Do you feel customer service has either become too casual or too robotic? Where is the humanity sweet spot?
Recently I had the pleasure of trying to change/update my address for my contact information at a telecommunications company. If you hadn’t guessed already, I do say “pleasure” in the most sarcastic of tones.
In a nutshell, the process went like this:
- Step One: Try online
- Step Two: Give them a call.
- Step Three: Tweet at them through Social Media
I certainly would have loved to have done all this through Step One, using their website change my address, but unfortunately, for whatever reason, my password wasn’t being accepted nor my security questions. It was a little frustrating but they did encourage me to call on the site if there were any issues. Which I did. Which is sadly what inspired this blog.
Not Human Enough
The minute I dialed their customer service number, I fell into the dreaded and pretty frustrating phone tree. You know the one. Bouncing from option to option based on the particular number that coincides with what you’re trying to do.That’s IF you fall into one of their neat little categories. And it’s always more fun when they add the voice recognition software that just inevitably leads to “I’m sorry, I didn’t understand you. Can you repeat that statement?”
What also doesn’t help is the tone of the automated voice. It moves just slow enough to be grating. Never mind you’re already pissed off at having to wait for your particular topic to come around on the number train, but you also are pushed to want to punch a wall from the nails-on-a-chalkboard inflection of robo-operator.
But, can you just push “0” to get to a live person while jumping through these hoops? Course not. They removed that feature because everyone does that..which should be a sign that the phone tree isn’t working for your customers. Just sayin’.
Unfortunately this “efficiency” just usually leads to more frustration. And the longer you’re going through this tree, the more you want to “leaf”. (sorry, too easy).
So off to Twitter I went. I’ve really found that to really get quick, engaging service from a lot of companies, you have to go through their social media platforms. Is that fair and right? Nope. But sadly not all customer service channels are created equal. So when I shared my phone tree frustration (Tweet quote: “I’m starting to hate you from a phone experience. Can you help me change my mailing address?”), I received an almost too human response…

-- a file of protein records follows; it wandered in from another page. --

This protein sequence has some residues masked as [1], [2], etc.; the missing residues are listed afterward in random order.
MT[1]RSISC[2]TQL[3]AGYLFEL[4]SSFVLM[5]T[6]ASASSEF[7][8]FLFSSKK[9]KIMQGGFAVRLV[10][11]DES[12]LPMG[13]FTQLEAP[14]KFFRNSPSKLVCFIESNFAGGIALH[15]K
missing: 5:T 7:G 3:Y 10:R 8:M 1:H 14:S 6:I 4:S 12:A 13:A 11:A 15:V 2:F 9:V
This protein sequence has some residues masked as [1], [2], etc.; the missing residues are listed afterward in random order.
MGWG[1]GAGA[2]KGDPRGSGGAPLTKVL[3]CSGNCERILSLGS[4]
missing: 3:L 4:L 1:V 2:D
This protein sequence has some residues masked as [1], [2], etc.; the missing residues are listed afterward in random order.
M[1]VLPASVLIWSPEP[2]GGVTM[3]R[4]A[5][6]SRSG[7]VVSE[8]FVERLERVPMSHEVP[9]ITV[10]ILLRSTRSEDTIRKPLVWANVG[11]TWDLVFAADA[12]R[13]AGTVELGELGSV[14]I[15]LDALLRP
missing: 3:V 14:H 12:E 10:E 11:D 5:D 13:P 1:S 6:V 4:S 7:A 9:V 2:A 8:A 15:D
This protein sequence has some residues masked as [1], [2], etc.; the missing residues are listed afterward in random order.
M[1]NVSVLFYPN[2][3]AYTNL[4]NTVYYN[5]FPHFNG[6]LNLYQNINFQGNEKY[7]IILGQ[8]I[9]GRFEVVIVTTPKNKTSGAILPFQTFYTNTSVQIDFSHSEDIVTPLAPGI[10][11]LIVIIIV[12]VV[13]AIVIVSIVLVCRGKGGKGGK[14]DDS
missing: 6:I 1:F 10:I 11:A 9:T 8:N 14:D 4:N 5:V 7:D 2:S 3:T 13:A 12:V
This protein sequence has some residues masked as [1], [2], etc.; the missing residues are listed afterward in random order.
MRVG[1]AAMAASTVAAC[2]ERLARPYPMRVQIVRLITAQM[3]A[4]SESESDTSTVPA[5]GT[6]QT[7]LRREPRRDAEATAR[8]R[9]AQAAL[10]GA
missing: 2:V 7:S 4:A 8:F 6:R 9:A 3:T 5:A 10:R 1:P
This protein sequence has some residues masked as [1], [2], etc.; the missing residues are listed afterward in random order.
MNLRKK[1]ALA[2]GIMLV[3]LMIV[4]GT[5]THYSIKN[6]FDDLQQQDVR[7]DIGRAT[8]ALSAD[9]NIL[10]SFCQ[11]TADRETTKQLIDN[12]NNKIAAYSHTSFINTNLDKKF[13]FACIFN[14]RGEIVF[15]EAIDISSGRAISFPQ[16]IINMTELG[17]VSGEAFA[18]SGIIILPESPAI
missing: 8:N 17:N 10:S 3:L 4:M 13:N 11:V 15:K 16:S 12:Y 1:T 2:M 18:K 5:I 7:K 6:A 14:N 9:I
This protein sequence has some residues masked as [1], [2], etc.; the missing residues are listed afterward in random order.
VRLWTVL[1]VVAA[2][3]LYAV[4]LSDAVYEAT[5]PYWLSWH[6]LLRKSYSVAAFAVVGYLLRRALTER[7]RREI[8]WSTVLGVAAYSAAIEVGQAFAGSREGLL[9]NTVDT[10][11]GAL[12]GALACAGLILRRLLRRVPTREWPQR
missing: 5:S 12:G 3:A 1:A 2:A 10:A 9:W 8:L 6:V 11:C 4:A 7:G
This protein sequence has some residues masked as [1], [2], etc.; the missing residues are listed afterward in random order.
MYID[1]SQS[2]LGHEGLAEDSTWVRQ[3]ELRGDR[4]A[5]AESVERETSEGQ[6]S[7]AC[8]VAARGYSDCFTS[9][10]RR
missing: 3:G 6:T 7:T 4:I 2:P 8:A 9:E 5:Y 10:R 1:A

“Yikes, how can we change that hate to love?”
I’m the first person to encourage human behaviour when engaging with customers. People can see right through insincere scripted or tired and repeated messaging, but you can go too far the other way. As any waiter can tell you, you need to “read the table” aka, understand the situation or environment you’re involving yourself in and act accordingly. Two parts of this response troubled me:
1) “Yikes” isn’t the best word to use to address a customer’s obvious frustration. That might be your personal preference in how you talk but this is an engagement between two people, a customer service representative and the customer. We aren’t friends. We don’t have a prior relationship. For example, picture this…
Your friend turns to you and tells you how angry they are in how you do something that involves them. They are asking for your help in making it right. Would you say “yikes”? Or would you listen to what they have to say, apologize for the situation and look to find a solution? Exactly.
2) Where’s the listening? And you can’t get more of a human trait than responding without listening. I’ve shared what I’m angry about and need resolved. The customer service rep asks what they can do to “change that hate to love.” Um, I’d love it if you’d fix my problem that I just told you about. That would be a great start.
Being too conversational without establishing a relationship. Being defensive. Avoiding uncomfortable conversations. These are all very human actions, but none of which should be a part of your customer service engagement strategy.
Sidenote: For the record, I did share my concerns with the social service operator and they got defensive and said it was their “personal tone”. Sigh.
Just the Right Amount of Human
So where’s the sweet spot?
At the end of the day, customer service journey, sales funnel, etc. it’s about the customer, not you. What are they needing from you in that moment? It could be to fix their problem, it could be to take complete a sale, it could be a few different things but you need to understand what they need from you to make that happen.
A) Show Empathy – put yourself in the customers position. Try to understand their feelings and frustrations and think about how you can resolve it for them. You may have a particular personal approach but understand that it may not work in all situations. Meaningful relationship building starts and is maintained by showing empathy for another. And don’t you want to build a long relationship with your customer?
B) Actively Listen – Make a not of what the customer is saying, how they are saying it and what could be motivating them to say it
C) Make it Easy – what’s stopping the customer from getting what they need from you? How many steps have you put in their way to resolve their problem? Stop it. As important as it is to be friendly, be useful and helpful too.
Try to find the human sweet spot for your customer engagement. Going to far, either way, will only alienate your customers and not build that relationship you should be striving for.